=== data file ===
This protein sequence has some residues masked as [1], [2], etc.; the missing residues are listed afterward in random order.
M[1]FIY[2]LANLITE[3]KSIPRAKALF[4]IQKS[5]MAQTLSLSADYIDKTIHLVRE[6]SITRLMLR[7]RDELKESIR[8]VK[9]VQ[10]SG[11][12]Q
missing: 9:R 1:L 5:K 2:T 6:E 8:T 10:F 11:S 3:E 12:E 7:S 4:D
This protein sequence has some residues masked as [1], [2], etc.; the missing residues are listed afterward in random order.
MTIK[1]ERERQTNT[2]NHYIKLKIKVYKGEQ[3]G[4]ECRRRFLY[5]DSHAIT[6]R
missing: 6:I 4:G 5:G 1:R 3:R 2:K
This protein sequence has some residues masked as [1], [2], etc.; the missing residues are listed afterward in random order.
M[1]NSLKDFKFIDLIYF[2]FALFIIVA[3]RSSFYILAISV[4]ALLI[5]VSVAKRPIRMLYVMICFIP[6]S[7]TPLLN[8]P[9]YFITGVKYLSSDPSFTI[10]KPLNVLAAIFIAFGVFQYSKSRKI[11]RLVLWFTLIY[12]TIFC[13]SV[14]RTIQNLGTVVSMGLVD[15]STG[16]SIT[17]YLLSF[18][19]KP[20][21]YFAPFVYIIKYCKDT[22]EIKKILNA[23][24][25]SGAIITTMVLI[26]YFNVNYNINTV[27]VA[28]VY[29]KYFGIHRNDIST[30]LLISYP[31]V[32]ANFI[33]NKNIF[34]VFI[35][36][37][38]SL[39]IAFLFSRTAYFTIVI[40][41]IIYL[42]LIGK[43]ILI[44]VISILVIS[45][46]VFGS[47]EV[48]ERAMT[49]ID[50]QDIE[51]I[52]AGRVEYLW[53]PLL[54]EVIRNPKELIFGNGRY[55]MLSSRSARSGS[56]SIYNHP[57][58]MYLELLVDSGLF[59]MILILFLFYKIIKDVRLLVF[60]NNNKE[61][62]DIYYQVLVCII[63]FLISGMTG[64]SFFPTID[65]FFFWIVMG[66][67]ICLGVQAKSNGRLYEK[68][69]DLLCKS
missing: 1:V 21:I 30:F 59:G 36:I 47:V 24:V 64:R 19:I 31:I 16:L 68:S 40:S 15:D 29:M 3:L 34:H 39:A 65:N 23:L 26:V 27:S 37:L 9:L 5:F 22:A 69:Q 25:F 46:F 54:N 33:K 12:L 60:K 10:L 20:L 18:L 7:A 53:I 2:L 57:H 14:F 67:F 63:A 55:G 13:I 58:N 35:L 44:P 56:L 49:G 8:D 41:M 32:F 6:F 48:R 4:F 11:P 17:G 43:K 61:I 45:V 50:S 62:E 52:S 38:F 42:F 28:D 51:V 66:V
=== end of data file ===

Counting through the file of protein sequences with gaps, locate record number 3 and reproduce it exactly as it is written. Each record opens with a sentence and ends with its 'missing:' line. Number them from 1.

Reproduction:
This protein sequence has some residues masked as [1], [2], etc.; the missing residues are listed afterward in random order.
M[1]NSLKDFKFIDLIYF[2]FALFIIVA[3]RSSFYILAISV[4]ALLI[5]VSVAKRPIRMLYVMICFIP[6]S[7]TPLLN[8]P[9]YFITGVKYLSSDPSFTI[10]KPLNVLAAIFIAFGVFQYSKSRKI[11]RLVLWFTLIY[12]TIFC[13]SV[14]RTIQNLGTVVSMGLVD[15]STG[16]SIT[17]YLLSF[18][19]KP[20][21]YFAPFVYIIKYCKDT[22]EIKKILNA[23][24][25]SGAIITTMVLI[26]YFNVNYNINTV[27]VA[28]VY[29]KYFGIHRNDIST[30]LLISYP[31]V[32]ANFI[33]NKNIF[34]VFI[35][36][37][38]SL[39]IAFLFSRTAYFTIVI[40][41]IIYL[42]LIGK[43]ILI[44]VISILVIS[45][46]VFGS[47]EV[48]ERAMT[49]ID[50]QDIE[51]I[52]AGRVEYLW[53]PLL[54]EVIRNPKELIFGNGRY[55]MLSSRSARSGS[56]SIYNHP[57][58]MYLELLVDSGLF[59]MILILFLFYKIIKDVRLLVF[60]NNNKE[61][62]DIYYQVLVCII[63]FLISGMTG[64]SFFPTID[65]FFFWIVMG[66][67]ICLGVQAKSNGRLYEK[68][69]DLLCKS
missing: 1:V 21:I 30:F 59:G 36:I 47:V 24:V 64:R 19:I 31:I 16:L 68:S 40:S 15:D 29:M 3:L 34:H 39:A 65:N 23:L 26:V 27:S 37:L 9:L 5:F 22:A 69:Q 25:F 46:F 54:N 33:K 12:L 60:K 10:L 20:L 18:L 7:A 53:I 2:L 57:H 14:F 67:F 63:A 55:G 13:I 58:N 35:L 44:P 56:L 49:G 8:D 41:M 32:F 6:F 48:R 4:F 11:P 17:G 43:K 61:I 45:V 50:S 62:E 52:S 38:F 42:F 28:D 51:V 66:V